A blockchain-powered supply chain can aid in the systematic documentation of shipment/transaction records concerning the price, date, location, quality and certification of goods. This results in improved supply chain transparency, enhanced traceability and compliance and reduced administrative costs, boosting a company’s reputation. It also ensures all stakeholders in the supply chain can access the same information digitally and safely while potentially reducing miscommunication or human errors occurring during complex paperwork and data transfer.
Blockchain and AI technologies that eliminate physical documentation like receipts, invoices, tax forms, contracts, financial reports, etc., allow SMBs to connect to external stakeholders in the ecosystem for seamless communication, enabling industry innovation and promoting global trade.
An Internet of Things (IoT) inventory system ensures the supply levels of several critical elements remain monitored on a real-time basis to enable business decisions and prevent shortages. In addition, as modern supply chains depend on the proper functioning of various machines, IoT sensors can be used to analyze different performance metrics. For instance, by using predictive maintenance within the supply chain, businesses can take necessary steps to prevent breakdowns ahead of time, extending the equipment’s overall lifespan.
Traditional trade and supply chain flows involve a host of connected participants, making the reconciliation and verification of information tedious. Although such payment cycles vary, human intervention is often required to verify information, which can affect the speed of payment. This is where distributed ledgers, which operate as secure, shared databases where each participant has a copy of the stored data, come in handy. When funds are transferred, or shipment information is recorded, it is instantly validated, made available to all supply chain stakeholders and updated almost immediately.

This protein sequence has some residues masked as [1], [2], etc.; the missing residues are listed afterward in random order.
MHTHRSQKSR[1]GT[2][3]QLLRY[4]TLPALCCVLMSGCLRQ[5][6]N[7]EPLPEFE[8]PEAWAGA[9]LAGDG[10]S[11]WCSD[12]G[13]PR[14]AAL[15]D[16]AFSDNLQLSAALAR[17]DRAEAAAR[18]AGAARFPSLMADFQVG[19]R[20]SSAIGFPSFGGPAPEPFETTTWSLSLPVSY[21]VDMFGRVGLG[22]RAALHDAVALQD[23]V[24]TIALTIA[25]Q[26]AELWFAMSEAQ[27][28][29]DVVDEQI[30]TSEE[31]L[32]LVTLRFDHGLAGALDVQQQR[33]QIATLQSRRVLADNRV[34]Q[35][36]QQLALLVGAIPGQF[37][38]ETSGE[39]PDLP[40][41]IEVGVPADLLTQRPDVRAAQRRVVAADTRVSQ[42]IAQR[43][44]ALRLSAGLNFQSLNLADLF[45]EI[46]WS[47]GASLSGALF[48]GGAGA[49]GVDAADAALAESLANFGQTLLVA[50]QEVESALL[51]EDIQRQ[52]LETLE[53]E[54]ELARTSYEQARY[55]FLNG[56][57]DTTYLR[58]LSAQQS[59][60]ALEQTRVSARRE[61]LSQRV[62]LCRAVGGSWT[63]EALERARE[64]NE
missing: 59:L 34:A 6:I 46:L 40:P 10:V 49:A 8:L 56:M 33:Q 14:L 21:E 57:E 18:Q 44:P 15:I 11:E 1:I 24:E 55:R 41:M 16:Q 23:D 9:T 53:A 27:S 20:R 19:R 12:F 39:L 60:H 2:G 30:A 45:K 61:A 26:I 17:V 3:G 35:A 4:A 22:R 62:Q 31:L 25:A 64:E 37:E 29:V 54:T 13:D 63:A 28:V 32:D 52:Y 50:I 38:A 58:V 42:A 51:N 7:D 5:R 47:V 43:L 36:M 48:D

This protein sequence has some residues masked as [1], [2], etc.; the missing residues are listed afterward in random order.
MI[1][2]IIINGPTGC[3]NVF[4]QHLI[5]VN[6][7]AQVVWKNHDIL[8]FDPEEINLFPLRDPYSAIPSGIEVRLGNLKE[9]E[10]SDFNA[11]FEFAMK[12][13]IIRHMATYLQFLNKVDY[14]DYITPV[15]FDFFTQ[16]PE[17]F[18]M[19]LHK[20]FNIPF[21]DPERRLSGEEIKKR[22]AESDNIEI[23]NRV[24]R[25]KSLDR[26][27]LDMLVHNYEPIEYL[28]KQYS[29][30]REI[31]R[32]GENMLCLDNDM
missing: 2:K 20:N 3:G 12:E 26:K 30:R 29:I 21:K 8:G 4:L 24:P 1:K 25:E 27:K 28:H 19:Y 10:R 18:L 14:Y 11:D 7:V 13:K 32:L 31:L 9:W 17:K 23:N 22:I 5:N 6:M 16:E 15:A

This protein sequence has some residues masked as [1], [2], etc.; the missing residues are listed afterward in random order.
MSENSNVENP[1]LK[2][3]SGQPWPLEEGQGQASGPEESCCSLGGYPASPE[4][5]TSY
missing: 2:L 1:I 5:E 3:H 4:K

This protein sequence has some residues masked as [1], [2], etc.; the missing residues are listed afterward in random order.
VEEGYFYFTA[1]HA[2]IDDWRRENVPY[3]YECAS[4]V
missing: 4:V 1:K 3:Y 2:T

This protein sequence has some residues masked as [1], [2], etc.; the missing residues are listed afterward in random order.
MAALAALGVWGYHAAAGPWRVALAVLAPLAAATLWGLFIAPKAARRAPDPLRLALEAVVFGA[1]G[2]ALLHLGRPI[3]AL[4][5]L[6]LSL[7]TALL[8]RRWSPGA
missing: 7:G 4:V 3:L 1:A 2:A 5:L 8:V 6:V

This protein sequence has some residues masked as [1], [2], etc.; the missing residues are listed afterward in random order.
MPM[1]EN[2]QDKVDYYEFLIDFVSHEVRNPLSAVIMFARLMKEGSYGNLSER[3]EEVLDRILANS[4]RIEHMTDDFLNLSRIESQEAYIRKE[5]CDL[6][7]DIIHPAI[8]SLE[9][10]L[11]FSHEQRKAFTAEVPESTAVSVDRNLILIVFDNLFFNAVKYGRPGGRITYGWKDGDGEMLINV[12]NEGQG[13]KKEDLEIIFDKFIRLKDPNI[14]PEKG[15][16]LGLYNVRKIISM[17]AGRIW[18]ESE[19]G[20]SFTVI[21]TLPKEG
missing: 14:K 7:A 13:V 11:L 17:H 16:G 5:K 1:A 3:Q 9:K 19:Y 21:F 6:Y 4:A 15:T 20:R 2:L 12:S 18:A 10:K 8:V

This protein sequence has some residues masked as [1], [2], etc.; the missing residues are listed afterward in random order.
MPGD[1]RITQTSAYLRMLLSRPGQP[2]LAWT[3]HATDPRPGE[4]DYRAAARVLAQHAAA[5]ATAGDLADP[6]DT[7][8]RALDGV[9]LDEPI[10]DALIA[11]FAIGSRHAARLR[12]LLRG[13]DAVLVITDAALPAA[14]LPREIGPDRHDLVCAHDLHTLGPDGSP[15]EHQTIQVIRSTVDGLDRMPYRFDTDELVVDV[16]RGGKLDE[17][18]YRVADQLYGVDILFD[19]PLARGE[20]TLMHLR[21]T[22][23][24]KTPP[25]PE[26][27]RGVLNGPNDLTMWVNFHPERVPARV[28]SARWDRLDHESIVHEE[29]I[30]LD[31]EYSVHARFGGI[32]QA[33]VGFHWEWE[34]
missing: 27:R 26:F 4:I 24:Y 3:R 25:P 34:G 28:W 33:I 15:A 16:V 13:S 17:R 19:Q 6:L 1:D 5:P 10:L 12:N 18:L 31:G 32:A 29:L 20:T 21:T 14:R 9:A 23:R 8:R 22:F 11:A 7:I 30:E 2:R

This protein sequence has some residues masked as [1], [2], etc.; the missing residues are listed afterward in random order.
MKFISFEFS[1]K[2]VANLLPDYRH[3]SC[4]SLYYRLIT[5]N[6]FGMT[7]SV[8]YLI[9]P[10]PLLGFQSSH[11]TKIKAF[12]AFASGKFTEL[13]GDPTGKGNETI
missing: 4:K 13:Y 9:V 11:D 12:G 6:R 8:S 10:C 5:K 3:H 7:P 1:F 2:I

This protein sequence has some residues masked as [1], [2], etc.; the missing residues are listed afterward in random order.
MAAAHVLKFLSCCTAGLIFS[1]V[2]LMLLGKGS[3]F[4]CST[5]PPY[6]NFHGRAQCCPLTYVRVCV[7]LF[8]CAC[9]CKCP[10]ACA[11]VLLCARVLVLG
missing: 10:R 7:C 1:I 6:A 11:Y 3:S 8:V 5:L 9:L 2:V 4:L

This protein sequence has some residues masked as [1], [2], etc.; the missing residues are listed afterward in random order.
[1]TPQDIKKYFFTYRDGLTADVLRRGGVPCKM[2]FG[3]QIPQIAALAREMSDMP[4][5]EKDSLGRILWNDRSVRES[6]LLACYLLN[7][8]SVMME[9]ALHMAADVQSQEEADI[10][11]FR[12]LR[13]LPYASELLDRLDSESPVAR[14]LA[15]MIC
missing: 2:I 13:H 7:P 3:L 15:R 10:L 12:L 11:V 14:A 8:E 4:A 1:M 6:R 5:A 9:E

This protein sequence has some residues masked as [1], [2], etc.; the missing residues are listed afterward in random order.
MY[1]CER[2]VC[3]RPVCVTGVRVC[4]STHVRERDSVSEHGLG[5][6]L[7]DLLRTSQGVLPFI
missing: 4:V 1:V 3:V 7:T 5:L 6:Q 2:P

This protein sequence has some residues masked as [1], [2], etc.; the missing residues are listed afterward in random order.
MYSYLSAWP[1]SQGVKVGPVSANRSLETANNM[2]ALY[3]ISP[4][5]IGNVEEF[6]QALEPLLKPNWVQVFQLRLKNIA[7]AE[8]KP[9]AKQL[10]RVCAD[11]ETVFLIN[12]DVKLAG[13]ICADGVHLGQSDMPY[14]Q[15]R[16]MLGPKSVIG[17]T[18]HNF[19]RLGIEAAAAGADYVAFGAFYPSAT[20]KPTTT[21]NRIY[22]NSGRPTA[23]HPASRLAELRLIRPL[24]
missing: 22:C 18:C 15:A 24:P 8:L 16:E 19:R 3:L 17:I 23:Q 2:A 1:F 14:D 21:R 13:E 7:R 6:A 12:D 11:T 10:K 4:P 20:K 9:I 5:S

In addition, only certified parties can start transactions by using digital signatures. This system’s design helps support a fund transfer that is often faster, cheaper, and safer than manual systems. Such innovations can also significantly reduce the current $3.4 trillion global trade financing gap, which heavily impacts SMBs with no financial records.
Optimized supply chain cloud platforms can be used to develop tools and mechanisms for connecting stakeholders like importers, exporters, insurance providers, transport carriers, etc., to improve communication between entities in the ecosystem and ensure globally standardized processes.
Smart packaging solutions, for instance, enable product tracking and provide delivery partners’ and shippers’ warehouse information, thus addressing the demand for security and safety during transit. Moreover, such initiatives usually help companies improve sales and reduce expenses by improving key logistics processes, reducing theft and managing waste.
As the world becomes increasingly connected, the sheer importance of global supply chains cannot be overstated. Trade-tech solutions, such as those mentioned above, will continue to find a place within international trade. They are a digital component of the path forward for the trade ecosystem that strives for efficiency, inclusivity and equity.
The article was first published on councils.forbes.com